I miss my best friend for a lot of reasons, but that pure joy he beamed upon not just myself but anyone who ever knew is at the top of that list.
User Image futurecode Posted: Nov 12, 2017 10:26 PM (UTC)
0 Normal
Intelligence ... not exactly a trait I think is essential to having a good dog. Mika is a beautiful, loving, apathetic and joyous companion but I wouldn't exactly call her the brightest bulb in the bunch. Bisto on the other hand had next level intelligence that I honestly have never seeen before. Sure, we have all seen those shows and youtube clips of dogs that can perform amazin tricks or are super trained and obedient, but Bisto had this multi level cognitive thought process that creeped me out sometimes. My favorite memory of this was one day about five years ago ... Bisto had this relentless need to be with me ... if I was in his vicinity a good amount of the time he had to be laying on me or touching me. Not in an annoying, smothering kind of way ... although I would imagine some of the women I've dated through the years would say otherwise ... it was more of a tactile, connection thing driven by love. This was usually not a problem for Mika, being the Great Pyrenees she is, she's intensely independent and not much of a snuggler ... give her a good bit of love every now and then and make sure she has her Souper Nylabone she's hopelessly addicted to and she's cool, so it was a pretty harmonic balance. Well, one morning I came down from showering and plopped onto my couch, for some reason Mika was in a loving mood and jumped up and plopped next to me and laid her head on my lap. After a few minutes I hear Bisto come barreling down the stairs and appear at the archway from the other room. Not really paying attention I just fiddle with my phone till I realized he's just standing there. I look over and he's looking dead at me ... then looking Mika ... then looking at me ... then looking at Mika. After about a a minute of this he walks away an head back up stairs. A couple minutes later he barrels back down the stairs and appears at the same archway with Mika's nylabone in his mouth. Again, looking dead at me ... then looking Mika ... then looking at me ... then looking at Mika ... after a minute or so he rears his head back and throws Mika's bone at the ground. Instinctively Mika jumps up and runs over and starts gnawing down on her most favorite of possession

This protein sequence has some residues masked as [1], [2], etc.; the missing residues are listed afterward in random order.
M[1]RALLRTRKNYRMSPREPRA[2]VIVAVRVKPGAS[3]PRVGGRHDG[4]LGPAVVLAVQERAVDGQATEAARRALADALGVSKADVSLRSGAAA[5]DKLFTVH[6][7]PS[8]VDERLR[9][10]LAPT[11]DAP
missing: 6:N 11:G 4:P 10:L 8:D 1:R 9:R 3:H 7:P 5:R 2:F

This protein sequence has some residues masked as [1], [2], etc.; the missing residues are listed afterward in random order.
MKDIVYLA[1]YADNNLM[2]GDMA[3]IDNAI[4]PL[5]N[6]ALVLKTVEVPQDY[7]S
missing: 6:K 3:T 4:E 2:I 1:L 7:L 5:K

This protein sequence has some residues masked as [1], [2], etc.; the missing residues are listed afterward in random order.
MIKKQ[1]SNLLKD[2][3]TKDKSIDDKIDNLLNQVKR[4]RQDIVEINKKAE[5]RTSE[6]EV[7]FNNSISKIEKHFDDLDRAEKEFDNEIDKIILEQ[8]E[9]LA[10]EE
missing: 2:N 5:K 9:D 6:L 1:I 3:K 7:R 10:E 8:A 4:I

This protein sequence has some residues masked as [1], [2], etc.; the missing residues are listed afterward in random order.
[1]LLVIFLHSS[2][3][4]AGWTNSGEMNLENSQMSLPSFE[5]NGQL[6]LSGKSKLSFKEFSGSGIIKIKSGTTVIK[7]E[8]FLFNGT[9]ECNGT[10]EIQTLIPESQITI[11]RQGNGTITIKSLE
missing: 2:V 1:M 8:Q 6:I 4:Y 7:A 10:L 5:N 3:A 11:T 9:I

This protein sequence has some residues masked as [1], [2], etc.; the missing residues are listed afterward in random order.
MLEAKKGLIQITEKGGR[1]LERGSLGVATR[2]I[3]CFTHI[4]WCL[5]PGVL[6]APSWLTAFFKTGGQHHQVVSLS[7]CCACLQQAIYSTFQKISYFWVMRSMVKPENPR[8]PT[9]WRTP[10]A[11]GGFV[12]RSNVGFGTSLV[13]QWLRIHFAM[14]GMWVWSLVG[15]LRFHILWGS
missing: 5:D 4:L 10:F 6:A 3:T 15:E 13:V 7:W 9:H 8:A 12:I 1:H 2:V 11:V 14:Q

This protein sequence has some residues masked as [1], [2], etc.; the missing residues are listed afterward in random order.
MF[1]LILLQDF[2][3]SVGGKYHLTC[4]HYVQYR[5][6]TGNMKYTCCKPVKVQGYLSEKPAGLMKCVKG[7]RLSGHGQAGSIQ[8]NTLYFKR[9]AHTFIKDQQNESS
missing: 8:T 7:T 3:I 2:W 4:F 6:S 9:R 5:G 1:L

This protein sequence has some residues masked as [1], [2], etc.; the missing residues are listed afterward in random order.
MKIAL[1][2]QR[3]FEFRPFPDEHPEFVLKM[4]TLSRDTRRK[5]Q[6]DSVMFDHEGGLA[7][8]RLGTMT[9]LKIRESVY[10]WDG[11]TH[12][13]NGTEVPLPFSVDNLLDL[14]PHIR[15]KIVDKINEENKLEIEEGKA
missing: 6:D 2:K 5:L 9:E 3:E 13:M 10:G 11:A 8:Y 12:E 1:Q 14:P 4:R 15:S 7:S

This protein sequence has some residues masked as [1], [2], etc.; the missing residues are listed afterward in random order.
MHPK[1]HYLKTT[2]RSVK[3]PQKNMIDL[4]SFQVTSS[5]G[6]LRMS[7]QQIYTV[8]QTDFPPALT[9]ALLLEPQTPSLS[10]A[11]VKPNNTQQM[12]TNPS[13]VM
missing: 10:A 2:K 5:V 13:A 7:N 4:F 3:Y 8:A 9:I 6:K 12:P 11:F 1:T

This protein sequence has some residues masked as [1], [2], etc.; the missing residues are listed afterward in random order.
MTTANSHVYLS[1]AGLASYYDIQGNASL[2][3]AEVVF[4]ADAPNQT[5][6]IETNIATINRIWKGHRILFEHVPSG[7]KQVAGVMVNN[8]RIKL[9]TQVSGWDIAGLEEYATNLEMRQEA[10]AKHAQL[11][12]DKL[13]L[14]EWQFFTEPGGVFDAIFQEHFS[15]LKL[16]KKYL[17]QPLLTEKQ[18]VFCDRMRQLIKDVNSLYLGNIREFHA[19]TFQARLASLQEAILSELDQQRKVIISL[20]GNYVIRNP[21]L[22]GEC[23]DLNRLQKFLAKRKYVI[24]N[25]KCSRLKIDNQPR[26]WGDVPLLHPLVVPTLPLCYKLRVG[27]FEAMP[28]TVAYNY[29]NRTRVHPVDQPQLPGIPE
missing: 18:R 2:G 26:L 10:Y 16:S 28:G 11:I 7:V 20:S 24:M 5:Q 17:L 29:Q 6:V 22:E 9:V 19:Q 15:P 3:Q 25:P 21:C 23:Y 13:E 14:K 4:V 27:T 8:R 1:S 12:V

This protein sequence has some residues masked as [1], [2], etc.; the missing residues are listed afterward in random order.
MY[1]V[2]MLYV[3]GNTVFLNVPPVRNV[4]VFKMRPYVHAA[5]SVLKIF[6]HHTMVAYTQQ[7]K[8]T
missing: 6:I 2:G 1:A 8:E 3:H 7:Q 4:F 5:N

User Image futurecode Posted: Nov 12, 2017 8:40 PM (UTC)
1 Normal
I believe the biggest hurdle in any relationship in life is trust.

We all strive to feel protected, comfortable and loved by those we choose to surround ourselves with, but those are intently vulnerable emotions to give keys to, so the general prerequisite for having code clearance on those feelings is trust …. and not to get too cliché but trust is almost exclusively earned over long periods of time with several levels of baby steps till you let someone run unfettered within you.

But sometimes the connection you have with a being is so pure, so right that all the rules of trust are shattered and you know from the get that that person or being is nothing but true … that was the case with Bisto.

Shortly after adopting Bisto he became beyond fearless. Not in a ruthless, I’ll run through baby gates and tear everything up fearless, more like dropping into you on the couch/jumping at you in the way someone only does when they know you won’t let them fall.